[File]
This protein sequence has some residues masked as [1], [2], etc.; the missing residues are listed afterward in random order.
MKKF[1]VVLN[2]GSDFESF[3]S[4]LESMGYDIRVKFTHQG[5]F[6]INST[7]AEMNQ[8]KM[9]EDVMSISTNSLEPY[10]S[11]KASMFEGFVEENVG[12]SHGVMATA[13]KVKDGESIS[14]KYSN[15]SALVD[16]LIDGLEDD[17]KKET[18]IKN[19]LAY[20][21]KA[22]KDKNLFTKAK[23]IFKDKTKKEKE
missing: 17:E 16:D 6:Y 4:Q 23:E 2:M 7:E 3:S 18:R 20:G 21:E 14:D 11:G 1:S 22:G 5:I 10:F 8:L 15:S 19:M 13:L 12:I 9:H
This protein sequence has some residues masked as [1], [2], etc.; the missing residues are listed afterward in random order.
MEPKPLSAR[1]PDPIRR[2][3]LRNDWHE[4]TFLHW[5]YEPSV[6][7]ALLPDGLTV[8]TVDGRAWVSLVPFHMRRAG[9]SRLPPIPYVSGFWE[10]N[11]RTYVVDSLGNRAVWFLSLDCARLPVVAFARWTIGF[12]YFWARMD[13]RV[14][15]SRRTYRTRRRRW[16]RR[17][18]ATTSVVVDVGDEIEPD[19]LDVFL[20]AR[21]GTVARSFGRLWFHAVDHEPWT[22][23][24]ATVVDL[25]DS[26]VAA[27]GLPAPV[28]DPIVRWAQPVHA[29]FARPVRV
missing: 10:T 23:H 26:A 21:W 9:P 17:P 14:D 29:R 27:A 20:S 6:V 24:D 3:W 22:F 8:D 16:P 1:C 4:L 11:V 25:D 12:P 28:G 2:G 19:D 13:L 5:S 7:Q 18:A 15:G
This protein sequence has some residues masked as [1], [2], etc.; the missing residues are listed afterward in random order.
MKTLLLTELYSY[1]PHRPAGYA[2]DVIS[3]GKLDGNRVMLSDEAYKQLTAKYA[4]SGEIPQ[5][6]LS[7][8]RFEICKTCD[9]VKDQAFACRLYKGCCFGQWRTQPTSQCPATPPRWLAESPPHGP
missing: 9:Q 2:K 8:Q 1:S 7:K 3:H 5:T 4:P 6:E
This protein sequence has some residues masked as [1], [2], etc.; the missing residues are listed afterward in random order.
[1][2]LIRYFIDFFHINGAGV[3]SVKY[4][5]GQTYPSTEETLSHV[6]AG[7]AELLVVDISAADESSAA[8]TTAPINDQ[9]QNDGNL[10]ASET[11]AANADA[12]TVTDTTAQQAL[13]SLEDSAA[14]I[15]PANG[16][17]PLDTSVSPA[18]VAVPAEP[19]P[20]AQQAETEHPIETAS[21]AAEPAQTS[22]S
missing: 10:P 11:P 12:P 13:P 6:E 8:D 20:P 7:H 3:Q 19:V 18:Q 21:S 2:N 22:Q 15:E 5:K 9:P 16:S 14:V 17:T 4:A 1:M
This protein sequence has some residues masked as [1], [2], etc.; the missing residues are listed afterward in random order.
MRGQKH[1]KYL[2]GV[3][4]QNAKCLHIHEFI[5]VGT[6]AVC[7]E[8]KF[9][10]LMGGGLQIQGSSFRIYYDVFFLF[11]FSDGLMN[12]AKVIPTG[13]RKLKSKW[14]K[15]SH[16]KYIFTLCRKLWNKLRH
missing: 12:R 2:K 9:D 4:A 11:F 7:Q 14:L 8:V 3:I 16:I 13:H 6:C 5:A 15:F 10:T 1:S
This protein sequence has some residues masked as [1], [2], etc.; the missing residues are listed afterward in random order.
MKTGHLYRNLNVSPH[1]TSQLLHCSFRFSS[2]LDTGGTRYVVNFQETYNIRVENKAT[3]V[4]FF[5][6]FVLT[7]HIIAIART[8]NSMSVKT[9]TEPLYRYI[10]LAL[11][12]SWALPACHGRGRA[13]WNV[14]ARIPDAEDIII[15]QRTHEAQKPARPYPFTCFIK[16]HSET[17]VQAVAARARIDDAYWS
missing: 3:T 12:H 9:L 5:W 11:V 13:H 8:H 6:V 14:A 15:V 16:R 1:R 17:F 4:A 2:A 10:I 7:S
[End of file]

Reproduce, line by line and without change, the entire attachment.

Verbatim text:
This protein sequence has some residues masked as [1], [2], etc.; the missing residues are listed afterward in random order.
MKKF[1]VVLN[2]GSDFESF[3]S[4]LESMGYDIRVKFTHQG[5]F[6]INST[7]AEMNQ[8]KM[9]EDVMSISTNSLEPY[10]S[11]KASMFEGFVEENVG[12]SHGVMATA[13]KVKDGESIS[14]KYSN[15]SALVD[16]LIDGLEDD[17]KKET[18]IKN[19]LAY[20][21]KA[22]KDKNLFTKAK[23]IFKDKTKKEKE
missing: 17:E 16:D 6:Y 4:Q 23:E 2:M 7:E 3:S 18:R 20:G 21:E 14:D 11:G 1:S 22:G 5:I 10:F 8:L 15:S 19:M 13:L 12:I 9:H
This protein sequence has some residues masked as [1], [2], etc.; the missing residues are listed afterward in random order.
MEPKPLSAR[1]PDPIRR[2][3]LRNDWHE[4]TFLHW[5]YEPSV[6][7]ALLPDGLTV[8]TVDGRAWVSLVPFHMRRAG[9]SRLPPIPYVSGFWE[10]N[11]RTYVVDSLGNRAVWFLSLDCARLPVVAFARWTIGF[12]YFWARMD[13]RV[14][15]SRRTYRTRRRRW[16]RR[17][18]ATTSVVVDVGDEIEPD[19]LDVFL[20]AR[21]GTVARSFGRLWFHAVDHEPWT[22][23][24]ATVVDL[25]DS[26]VAA[27]GLPAPV[28]DPIVRWAQPVHA[29]FARPVRV
missing: 10:T 23:H 26:A 21:W 9:P 17:P 14:D 29:R 27:A 20:S 6:V 24:D 3:W 22:F 8:D 16:P 1:C 4:L 11:V 25:D 12:P 28:G 2:G 19:D 13:L 5:S 7:Q 18:A 15:G
This protein sequence has some residues masked as [1], [2], etc.; the missing residues are listed afterward in random order.
MKTLLLTELYSY[1]PHRPAGYA[2]DVIS[3]GKLDGNRVMLSDEAYKQLTAKYA[4]SGEIPQ[5][6]LS[7][8]RFEICKTCD[9]VKDQAFACRLYKGCCFGQWRTQPTSQCPATPPRWLAESPPHGP
missing: 9:Q 2:K 8:Q 1:S 7:K 3:H 5:T 4:P 6:E
This protein sequence has some residues masked as [1], [2], etc.; the missing residues are listed afterward in random order.
[1][2]LIRYFIDFFHINGAGV[3]SVKY[4][5]GQTYPSTEETLSHV[6]AG[7]AELLVVDISAADESSAA[8]TTAPINDQ[9]QNDGNL[10]ASET[11]AANADA[12]TVTDTTAQQAL[13]SLEDSAA[14]I[15]PANG[16][17]PLDTSVSPA[18]VAVPAEP[19]P[20]AQQAETEHPIETAS[21]AAEPAQTS[22]S
missing: 10:P 11:P 12:P 13:P 6:E 8:D 20:P 7:H 3:Q 19:V 18:Q 21:S 2:N 22:Q 15:E 5:K 9:P 16:S 14:V 17:T 4:A 1:M
This protein sequence has some residues masked as [1], [2], etc.; the missing residues are listed afterward in random order.
MRGQKH[1]KYL[2]GV[3][4]QNAKCLHIHEFI[5]VGT[6]AVC[7]E[8]KF[9][10]LMGGGLQIQGSSFRIYYDVFFLF[11]FSDGLMN[12]AKVIPTG[13]RKLKSKW[14]K[15]SH[16]KYIFTLCRKLWNKLRH
missing: 12:R 2:K 9:D 4:A 11:F 7:Q 14:L 8:V 3:I 16:I 13:H 6:C 5:A 15:F 10:T 1:S
This protein sequence has some residues masked as [1], [2], etc.; the missing residues are listed afterward in random order.
MKTGHLYRNLNVSPH[1]TSQLLHCSFRFSS[2]LDTGGTRYVVNFQETYNIRVENKAT[3]V[4]FF[5][6]FVLT[7]HIIAIART[8]NSMSVKT[9]TEPLYRYI[10]LAL[11][12]SWALPACHGRGRA[13]WNV[14]ARIPDAEDIII[15]QRTHEAQKPARPYPFTCFIK[16]HSET[17]VQAVAARARIDDAYWS
missing: 3:T 12:H 9:L 5:W 11:V 13:H 8:H 6:V 14:A 15:V 16:R 1:R 17:F 4:A 2:A 10:I 7:S